- Harsher in Hindsight: In his 1947 novel The Scarf the protagonist fantasizes about going up onto a rooftop with a high powered rifle and shooting at anyone and everyone he can. Editors originally removed this as too nasty and outrageous, but it was put back in the 1966 and subsequent reissues after Charles Whitman's shooting spree.
- Narrowed It Down to the Guy I Recognize: Bloch's novel "The Night of the Ripper" presents a fairly interesting play on this trope. It contains a veritable gallery of Victorian historical personages, including the victims, the investigators, the witnesses and common suspects in the Jack the Ripper case, in a manner similar to that of far more well known From Hell. Yet one of the actual killers is entirely fictional and the other also may or may not have been.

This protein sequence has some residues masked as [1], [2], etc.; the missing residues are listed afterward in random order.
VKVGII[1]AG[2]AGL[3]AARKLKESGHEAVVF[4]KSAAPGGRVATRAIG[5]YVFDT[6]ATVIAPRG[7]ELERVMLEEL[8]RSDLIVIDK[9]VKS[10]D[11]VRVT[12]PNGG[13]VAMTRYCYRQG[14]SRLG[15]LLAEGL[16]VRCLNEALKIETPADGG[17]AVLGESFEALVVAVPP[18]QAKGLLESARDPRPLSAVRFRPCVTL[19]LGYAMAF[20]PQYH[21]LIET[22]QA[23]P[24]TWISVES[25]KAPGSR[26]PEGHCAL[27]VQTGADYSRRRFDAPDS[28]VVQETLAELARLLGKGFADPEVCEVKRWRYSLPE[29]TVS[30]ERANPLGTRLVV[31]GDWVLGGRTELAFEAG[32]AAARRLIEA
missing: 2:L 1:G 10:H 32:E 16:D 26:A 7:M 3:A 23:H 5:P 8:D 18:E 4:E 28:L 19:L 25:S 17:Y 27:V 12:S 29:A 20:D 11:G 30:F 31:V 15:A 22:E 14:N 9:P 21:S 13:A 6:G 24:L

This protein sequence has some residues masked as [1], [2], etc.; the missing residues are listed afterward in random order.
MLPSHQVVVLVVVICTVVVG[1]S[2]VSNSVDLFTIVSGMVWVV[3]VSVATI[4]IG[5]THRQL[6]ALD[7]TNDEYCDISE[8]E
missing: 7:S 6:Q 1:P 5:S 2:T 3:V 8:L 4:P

- Once Acceptable Targets: Gays, who were almost always depicted as the campiest of Camp Gays for cheap laughs. The best example might be the over the top celebrity impersonators in Bloch's Psycho II (nothing to do with the movie), who are shrieking, giggling, catty queens — even the ones who do John Wayne and Clint Eastwood.
YMMV / Robert Bloch